When a rehabilitation agency provides services at more than one location per day, CMS requires infection control policies to address procedures to avoid cross-contamination. As an example, CMS cited to a therapist who provides services at a nursing facility and then at an assisted living facility on the same campus in the same day.
Extension Locations and Relocations
As noted above, CMS expanded its guidance related to extension locations, including establishing a specific geographic restriction for the location of an extension site. There was no discussion regarding the effect that this new guidance would have on existing extension locations that are outside of the defined geographic area. There is also new guidance for relocating an existing rehabilitation agency. And the role of the Regional Office (RO) has been expanded from issuing final approval of an extension location addition or relocation to having more active involvement earlier and throughout the process.
Extension and Other Offsite Locations
- Although advance notice of the addition of an extension location was previously required, the notice was given by filing the CMS 855A change of information application. Now, in addition to filing the CMS 855A form, advance notice of an intent to add an extension site must be provided to the RO “within 90 days of the expected move” to allow sufficient time to obtain the advanced approval.
- CMS established “criteria” for an extension location approval, which includes a requirement that the extension location be “situated within a 30 mile radius of where 90 percent of the agency’s primary site’s population lives.” CMS did indicate that consideration would be given for longer or shorter distances if unusual geographic features exist.
- The RO will determine if a survey needs to be conducted prior to approval of the extension location. CMS highlighted its existing policy with regard to obtaining prior approval of the extension location addition prior to providing and billing for services. The effective date of the extension location approval will be the date the RO determines the extension location meets the federal requirements.
- CMS also highlighted its existing policy with regard to exclusive use of the primary site, any extension location site, or another offsite location during the hours of agency operation. CMS provided examples of when exclusive use is required to protect the privacy of the patients being treated, such as when services are provided in a “general use” area of an assisted living facility or the provider contracts with a community pool to provide aquatic therapy.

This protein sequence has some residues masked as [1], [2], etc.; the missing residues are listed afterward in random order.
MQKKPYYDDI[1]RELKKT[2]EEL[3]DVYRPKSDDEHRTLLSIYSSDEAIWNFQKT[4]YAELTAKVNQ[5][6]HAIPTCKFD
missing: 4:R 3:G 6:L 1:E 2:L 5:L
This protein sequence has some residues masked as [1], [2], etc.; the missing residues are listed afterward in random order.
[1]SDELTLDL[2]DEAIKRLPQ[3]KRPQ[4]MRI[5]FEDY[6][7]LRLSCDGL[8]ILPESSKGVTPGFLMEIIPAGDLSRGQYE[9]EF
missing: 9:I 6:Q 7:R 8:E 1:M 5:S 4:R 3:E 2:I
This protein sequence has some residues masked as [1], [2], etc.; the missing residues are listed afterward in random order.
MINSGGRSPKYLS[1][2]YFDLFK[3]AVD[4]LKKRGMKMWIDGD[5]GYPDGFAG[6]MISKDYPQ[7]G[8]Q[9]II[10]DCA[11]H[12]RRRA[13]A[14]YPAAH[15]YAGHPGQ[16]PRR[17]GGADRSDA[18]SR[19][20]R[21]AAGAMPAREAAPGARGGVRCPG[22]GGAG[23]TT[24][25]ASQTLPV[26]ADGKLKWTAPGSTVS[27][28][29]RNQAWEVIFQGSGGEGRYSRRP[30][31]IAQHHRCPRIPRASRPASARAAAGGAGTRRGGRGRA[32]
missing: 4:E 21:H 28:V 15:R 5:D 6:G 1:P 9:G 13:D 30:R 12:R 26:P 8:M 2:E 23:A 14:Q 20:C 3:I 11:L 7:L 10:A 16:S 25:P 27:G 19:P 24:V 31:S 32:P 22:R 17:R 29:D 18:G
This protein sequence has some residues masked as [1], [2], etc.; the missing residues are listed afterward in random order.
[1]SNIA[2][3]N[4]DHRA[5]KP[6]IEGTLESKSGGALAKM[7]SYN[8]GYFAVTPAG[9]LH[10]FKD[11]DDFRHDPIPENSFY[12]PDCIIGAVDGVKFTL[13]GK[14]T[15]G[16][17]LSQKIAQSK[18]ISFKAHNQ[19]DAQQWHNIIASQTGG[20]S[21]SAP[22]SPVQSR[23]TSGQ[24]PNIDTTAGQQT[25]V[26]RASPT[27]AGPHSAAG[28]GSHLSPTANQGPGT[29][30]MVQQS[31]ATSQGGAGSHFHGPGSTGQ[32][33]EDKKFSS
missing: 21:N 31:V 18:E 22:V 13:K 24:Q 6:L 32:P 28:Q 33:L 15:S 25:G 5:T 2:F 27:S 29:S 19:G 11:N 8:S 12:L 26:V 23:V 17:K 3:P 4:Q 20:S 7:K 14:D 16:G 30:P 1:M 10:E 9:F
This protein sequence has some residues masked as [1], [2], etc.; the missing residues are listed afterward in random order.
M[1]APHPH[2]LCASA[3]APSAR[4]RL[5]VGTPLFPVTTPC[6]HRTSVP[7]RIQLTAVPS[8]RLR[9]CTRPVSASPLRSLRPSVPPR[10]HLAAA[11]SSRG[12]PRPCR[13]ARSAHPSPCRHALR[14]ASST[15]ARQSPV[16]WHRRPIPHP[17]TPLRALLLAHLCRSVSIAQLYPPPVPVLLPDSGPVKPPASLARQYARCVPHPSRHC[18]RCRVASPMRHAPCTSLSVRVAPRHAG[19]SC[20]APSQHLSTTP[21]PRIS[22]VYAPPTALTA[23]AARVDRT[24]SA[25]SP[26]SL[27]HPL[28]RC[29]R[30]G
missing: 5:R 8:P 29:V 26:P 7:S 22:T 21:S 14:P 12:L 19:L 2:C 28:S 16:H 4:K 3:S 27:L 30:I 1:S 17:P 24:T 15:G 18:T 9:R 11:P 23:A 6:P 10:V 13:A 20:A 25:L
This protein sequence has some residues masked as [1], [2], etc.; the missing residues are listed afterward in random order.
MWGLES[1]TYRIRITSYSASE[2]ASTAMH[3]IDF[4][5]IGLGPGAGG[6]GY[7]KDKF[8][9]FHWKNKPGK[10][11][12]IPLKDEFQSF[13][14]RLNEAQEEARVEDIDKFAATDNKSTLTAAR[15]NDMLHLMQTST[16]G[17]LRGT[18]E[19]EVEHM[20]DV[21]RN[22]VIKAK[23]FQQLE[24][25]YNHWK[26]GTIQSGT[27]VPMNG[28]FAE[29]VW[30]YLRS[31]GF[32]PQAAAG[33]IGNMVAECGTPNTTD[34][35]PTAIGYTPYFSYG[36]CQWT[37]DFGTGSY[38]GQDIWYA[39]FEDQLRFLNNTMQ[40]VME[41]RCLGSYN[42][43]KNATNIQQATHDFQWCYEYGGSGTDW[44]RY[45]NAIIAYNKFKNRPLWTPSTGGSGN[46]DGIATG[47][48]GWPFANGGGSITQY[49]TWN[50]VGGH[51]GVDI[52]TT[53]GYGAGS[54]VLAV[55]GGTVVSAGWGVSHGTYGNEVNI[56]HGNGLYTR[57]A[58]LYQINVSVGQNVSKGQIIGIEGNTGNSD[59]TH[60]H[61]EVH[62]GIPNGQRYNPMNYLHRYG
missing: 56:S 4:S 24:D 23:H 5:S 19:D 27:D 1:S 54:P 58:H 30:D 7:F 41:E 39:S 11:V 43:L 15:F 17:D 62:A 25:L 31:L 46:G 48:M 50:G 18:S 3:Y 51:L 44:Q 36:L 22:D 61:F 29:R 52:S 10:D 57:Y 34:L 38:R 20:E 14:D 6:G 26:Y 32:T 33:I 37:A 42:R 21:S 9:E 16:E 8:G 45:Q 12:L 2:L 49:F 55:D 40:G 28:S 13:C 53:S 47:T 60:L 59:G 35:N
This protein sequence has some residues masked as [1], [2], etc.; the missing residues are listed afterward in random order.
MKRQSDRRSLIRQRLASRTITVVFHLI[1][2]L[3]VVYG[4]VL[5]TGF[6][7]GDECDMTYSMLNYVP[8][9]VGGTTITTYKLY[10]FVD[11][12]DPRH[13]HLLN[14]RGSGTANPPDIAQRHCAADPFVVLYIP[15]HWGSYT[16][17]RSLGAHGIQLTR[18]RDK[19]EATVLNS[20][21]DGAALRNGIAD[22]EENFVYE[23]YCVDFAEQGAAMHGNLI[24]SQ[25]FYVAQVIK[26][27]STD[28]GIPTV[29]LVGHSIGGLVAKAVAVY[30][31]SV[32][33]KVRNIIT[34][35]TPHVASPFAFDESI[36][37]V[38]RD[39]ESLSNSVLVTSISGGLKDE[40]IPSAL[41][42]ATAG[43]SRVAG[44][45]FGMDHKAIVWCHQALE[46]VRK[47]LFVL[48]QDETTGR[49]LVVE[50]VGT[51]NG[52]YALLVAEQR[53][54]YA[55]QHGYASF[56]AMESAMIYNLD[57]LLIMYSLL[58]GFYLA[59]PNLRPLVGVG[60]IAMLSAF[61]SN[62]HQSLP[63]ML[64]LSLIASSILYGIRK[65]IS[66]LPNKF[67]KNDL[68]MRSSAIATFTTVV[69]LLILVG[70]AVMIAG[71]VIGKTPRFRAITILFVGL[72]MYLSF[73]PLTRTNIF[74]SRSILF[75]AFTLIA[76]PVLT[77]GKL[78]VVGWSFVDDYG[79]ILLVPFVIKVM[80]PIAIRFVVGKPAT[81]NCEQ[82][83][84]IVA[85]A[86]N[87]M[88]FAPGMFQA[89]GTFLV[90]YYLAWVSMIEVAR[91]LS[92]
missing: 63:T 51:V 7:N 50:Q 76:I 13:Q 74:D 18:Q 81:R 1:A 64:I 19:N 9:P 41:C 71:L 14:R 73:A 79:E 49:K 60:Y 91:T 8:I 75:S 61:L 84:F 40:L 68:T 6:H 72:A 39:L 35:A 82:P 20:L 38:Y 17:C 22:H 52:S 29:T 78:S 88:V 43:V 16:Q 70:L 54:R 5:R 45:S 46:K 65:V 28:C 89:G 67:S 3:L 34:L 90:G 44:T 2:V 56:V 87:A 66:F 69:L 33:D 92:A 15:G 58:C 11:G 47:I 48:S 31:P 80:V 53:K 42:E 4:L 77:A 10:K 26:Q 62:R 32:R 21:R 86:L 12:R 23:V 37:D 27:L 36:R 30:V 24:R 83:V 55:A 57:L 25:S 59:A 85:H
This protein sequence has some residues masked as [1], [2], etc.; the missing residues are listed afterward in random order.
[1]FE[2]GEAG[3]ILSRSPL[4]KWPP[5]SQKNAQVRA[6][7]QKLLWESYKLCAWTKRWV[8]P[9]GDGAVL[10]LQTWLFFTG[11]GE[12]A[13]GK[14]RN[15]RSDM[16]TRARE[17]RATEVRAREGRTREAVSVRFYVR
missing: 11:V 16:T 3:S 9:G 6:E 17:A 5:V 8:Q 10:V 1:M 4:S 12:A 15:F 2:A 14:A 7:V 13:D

Relocation of an Existing Practice Location
- Similar to the notice requirement discussed above, a 90-day advance notice of an intent to relocate the primary or any extension site must be provided to the RO.
- Simultaneous with notice to the RO, the provider is to file the CMS 855A change of information application to report the anticipated relocation.
- The relocation of the primary site will require a survey in order to obtain RO approval. Additionally, if a rehabilitation agency wants to change its primary practice location, CMS has placed restrictions on when the current administrator can serve as the administrator or alternate administrator for the new primary practice location.
Rehabilitation agencies should carefully review the guidance in Transmittal 83 and implement any necessary changes to ensure compliance with the new and expended guidance. This may require updates to policies, changes in how certain procedures are documented to ensure compliance with the requirements, revisions to existing contracts with therapy personnel, and other similar actions. Most importantly, any decision to relocate or expand to a new location will require sufficient advanced planning to obtain approval with an effective date prior to being able to provide and bill for services. Furthermore, if the planned location is outside of the geographic radius, another rehabilitation agency enrollment would likely be required. Depending upon the state survey agency and its federal budget, opening a new rehabilitation agency may need to be accomplished by seeking deemed accreditation status.